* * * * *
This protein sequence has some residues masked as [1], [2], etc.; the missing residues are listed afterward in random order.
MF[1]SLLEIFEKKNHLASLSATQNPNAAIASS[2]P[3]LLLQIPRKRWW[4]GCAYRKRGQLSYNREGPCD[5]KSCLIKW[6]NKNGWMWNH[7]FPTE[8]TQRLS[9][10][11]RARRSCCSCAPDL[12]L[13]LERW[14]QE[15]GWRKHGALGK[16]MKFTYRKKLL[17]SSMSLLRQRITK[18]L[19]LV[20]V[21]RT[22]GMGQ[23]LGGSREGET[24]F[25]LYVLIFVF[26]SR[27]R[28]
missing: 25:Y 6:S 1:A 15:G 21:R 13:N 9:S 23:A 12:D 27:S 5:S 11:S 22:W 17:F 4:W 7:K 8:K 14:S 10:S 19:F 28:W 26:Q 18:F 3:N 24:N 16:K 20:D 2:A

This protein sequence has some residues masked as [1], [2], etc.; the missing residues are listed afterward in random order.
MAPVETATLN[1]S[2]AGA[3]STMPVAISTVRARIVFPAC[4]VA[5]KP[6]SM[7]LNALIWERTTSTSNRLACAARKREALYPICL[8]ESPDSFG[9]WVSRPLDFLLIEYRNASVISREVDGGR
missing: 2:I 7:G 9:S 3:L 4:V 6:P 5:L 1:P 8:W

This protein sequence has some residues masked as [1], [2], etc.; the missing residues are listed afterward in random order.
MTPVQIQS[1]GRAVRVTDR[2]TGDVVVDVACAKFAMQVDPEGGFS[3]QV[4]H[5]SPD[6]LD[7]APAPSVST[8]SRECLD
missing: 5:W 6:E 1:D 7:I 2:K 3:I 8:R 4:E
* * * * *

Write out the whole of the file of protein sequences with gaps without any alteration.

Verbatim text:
This protein sequence has some residues masked as [1], [2], etc.; the missing residues are listed afterward in random order.
MF[1]SLLEIFEKKNHLASLSATQNPNAAIASS[2]P[3]LLLQIPRKRWW[4]GCAYRKRGQLSYNREGPCD[5]KSCLIKW[6]NKNGWMWNH[7]FPTE[8]TQRLS[9][10][11]RARRSCCSCAPDL[12]L[13]LERW[14]QE[15]GWRKHGALGK[16]MKFTYRKKLL[17]SSMSLLRQRITK[18]L[19]LV[20]V[21]RT[22]GMGQ[23]LGGSREGET[24]F[25]LYVLIFVF[26]SR[27]R[28]
missing: 25:Y 6:S 1:A 15:G 21:R 13:N 9:S 23:A 12:D 27:S 5:S 11:S 22:W 17:F 4:W 7:K 8:K 14:S 10:S 19:F 28:W 26:Q 18:F 3:N 24:N 16:K 20:D 2:A

This protein sequence has some residues masked as [1], [2], etc.; the missing residues are listed afterward in random order.
MAPVETATLN[1]S[2]AGA[3]STMPVAISTVRARIVFPAC[4]VA[5]KP[6]SM[7]LNALIWERTTSTSNRLACAARKREALYPICL[8]ESPDSFG[9]WVSRPLDFLLIEYRNASVISREVDGGR
missing: 2:I 7:G 9:S 3:L 4:V 6:P 5:L 1:P 8:W

This protein sequence has some residues masked as [1], [2], etc.; the missing residues are listed afterward in random order.
MTPVQIQS[1]GRAVRVTDR[2]TGDVVVDVACAKFAMQVDPEGGFS[3]QV[4]H[5]SPD[6]LD[7]APAPSVST[8]SRECLD
missing: 5:W 6:E 1:D 7:I 2:K 3:I 8:R 4:E